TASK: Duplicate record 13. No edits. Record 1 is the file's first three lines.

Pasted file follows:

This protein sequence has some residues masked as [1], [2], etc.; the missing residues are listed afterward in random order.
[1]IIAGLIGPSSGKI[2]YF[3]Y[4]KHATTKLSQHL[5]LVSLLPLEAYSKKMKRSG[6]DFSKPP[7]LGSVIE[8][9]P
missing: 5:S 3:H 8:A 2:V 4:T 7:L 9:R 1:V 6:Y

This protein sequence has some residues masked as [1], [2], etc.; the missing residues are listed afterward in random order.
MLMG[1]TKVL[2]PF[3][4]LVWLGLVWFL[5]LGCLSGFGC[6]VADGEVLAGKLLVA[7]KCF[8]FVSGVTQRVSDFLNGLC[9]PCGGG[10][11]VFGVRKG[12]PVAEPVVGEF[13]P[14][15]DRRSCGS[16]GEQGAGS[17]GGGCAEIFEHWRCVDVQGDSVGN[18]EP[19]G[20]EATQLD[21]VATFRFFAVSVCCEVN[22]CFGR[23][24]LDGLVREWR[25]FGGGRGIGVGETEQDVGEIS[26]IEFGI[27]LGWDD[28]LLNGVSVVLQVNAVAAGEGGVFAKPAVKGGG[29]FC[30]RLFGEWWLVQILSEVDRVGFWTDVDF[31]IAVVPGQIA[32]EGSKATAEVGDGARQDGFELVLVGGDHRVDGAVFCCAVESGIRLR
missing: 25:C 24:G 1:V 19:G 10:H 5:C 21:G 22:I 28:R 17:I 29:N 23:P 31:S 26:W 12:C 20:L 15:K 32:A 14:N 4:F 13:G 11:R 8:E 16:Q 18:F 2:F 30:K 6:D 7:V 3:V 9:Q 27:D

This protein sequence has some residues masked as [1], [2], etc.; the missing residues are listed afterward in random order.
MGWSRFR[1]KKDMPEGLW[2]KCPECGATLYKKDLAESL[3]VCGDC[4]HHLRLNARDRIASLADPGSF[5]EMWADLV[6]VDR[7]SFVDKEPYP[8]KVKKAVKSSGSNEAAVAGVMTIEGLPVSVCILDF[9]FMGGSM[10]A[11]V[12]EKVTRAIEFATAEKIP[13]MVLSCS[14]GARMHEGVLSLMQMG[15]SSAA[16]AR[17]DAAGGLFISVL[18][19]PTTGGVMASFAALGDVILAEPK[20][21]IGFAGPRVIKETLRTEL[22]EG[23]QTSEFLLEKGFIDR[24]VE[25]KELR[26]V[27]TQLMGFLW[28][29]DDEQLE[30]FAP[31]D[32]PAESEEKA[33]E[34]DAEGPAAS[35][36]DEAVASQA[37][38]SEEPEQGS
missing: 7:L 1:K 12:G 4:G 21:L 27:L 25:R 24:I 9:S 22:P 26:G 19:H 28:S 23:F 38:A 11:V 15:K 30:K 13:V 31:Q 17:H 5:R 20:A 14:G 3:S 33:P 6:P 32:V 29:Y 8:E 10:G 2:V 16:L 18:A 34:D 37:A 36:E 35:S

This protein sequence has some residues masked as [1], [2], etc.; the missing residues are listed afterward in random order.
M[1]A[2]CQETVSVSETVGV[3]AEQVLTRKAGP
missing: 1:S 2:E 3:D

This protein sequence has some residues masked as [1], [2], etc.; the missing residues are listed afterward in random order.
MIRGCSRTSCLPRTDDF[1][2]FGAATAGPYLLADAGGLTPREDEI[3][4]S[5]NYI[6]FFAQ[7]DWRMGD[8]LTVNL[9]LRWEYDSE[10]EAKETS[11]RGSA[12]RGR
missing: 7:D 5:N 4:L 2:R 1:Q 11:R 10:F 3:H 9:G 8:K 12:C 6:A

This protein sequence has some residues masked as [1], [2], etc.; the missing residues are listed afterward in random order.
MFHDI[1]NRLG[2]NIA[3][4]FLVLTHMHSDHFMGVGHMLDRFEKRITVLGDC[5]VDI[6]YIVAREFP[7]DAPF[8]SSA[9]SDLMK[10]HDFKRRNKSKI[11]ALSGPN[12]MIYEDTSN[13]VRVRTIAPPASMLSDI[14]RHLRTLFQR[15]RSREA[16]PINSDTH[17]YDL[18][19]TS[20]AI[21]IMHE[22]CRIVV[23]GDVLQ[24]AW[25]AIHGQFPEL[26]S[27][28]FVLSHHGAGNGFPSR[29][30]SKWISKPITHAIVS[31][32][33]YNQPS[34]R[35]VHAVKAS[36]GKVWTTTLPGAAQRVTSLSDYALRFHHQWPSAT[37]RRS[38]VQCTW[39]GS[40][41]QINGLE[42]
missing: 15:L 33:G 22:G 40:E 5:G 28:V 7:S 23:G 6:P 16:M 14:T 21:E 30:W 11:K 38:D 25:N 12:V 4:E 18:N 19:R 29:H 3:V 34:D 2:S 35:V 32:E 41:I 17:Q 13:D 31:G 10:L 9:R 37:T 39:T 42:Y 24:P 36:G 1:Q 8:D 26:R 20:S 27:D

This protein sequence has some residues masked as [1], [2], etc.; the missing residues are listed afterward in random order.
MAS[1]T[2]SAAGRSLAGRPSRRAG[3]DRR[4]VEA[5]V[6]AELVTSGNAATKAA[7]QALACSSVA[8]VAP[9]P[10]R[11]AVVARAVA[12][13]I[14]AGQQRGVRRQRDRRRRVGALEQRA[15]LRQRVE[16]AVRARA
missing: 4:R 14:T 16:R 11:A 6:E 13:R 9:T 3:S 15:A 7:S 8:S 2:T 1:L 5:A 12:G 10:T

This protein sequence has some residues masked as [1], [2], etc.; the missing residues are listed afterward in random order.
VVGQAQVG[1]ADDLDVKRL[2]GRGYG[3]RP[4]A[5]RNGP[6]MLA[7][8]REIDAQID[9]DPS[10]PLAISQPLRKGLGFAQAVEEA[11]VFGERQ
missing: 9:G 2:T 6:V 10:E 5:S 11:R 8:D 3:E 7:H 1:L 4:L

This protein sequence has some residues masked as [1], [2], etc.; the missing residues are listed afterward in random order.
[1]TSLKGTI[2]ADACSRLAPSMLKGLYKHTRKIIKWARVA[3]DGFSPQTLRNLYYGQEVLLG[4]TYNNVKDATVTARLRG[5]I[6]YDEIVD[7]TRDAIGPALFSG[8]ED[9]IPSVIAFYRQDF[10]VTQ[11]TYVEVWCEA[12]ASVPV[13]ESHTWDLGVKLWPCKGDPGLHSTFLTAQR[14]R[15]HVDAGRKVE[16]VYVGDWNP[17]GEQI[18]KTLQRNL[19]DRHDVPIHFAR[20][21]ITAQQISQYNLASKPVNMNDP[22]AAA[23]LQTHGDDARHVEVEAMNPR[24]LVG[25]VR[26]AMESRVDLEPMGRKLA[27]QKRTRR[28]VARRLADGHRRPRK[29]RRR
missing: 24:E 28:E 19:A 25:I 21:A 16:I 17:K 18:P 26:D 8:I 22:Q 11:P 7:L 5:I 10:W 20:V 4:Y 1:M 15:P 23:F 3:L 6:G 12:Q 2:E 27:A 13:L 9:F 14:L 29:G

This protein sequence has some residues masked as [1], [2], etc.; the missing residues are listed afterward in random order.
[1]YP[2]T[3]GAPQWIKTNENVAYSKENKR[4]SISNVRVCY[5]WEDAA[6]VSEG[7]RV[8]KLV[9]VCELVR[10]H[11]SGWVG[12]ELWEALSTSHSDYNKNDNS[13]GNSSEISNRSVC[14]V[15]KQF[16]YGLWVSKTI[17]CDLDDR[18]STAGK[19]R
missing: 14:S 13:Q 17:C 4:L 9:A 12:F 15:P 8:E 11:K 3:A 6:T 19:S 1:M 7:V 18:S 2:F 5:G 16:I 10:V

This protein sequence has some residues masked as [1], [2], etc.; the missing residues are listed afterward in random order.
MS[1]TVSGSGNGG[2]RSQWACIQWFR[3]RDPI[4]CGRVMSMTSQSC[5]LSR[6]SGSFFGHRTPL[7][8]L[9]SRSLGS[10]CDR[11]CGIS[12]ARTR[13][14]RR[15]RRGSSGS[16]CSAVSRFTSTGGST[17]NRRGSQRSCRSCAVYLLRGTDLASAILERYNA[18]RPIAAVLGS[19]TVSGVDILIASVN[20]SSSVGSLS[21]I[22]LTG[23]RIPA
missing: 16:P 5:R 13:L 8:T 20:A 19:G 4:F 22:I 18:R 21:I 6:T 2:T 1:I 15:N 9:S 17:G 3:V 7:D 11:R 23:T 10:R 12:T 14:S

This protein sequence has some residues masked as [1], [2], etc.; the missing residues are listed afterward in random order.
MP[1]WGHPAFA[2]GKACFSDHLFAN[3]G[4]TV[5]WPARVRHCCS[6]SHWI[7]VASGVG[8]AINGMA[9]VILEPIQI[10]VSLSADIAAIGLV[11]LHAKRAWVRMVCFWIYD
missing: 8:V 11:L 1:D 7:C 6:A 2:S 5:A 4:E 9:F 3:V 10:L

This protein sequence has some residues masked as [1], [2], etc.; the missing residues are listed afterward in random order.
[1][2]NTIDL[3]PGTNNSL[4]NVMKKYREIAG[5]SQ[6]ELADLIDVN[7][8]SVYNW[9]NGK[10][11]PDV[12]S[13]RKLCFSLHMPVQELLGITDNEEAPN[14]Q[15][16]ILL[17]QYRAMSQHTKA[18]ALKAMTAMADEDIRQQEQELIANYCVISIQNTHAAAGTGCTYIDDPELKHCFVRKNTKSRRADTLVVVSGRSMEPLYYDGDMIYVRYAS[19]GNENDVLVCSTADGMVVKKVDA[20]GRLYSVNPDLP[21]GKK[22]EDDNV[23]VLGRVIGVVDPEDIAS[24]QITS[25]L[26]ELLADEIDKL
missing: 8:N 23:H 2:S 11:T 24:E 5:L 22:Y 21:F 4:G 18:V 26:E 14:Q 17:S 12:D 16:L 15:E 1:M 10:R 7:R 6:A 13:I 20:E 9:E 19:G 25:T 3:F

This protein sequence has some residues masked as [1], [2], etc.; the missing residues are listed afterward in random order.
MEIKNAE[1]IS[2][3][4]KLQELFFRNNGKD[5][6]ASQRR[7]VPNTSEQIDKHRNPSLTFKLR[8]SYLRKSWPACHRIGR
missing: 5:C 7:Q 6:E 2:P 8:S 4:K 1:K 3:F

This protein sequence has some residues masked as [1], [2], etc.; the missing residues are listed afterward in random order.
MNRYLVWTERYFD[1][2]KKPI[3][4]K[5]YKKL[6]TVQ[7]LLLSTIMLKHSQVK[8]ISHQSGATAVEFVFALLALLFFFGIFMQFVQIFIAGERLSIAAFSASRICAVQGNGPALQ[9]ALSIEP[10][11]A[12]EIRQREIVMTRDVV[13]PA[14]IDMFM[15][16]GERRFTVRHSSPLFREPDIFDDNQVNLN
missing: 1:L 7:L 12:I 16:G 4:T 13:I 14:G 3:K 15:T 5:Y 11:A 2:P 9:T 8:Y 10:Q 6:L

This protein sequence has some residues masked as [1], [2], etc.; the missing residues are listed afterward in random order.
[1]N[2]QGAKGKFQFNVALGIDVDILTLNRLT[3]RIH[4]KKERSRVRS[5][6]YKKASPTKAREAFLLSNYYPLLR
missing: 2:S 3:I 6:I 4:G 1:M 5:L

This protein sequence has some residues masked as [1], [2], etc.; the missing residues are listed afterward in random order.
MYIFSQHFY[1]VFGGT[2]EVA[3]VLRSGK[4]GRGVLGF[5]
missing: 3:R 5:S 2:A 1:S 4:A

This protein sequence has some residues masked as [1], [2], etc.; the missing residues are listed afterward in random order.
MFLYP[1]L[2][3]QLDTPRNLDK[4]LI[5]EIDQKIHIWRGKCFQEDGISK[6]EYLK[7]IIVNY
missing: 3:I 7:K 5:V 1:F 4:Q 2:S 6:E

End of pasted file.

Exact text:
This protein sequence has some residues masked as [1], [2], etc.; the missing residues are listed afterward in random order.
[1][2]NTIDL[3]PGTNNSL[4]NVMKKYREIAG[5]SQ[6]ELADLIDVN[7][8]SVYNW[9]NGK[10][11]PDV[12]S[13]RKLCFSLHMPVQELLGITDNEEAPN[14]Q[15][16]ILL[17]QYRAMSQHTKA[18]ALKAMTAMADEDIRQQEQELIANYCVISIQNTHAAAGTGCTYIDDPELKHCFVRKNTKSRRADTLVVVSGRSMEPLYYDGDMIYVRYAS[19]GNENDVLVCSTADGMVVKKVDA[20]GRLYSVNPDLP[21]GKK[22]EDDNV[23]VLGRVIGVVDPEDIAS[24]QITS[25]L[26]ELLADEIDKL
missing: 8:N 23:H 2:S 11:T 24:E 5:L 22:Y 21:F 4:G 18:V 26:E 14:Q 17:S 12:D 16:L 15:E 1:M 10:R 7:R 6:A 13:I 20:E 9:E 19:G 25:T 3:F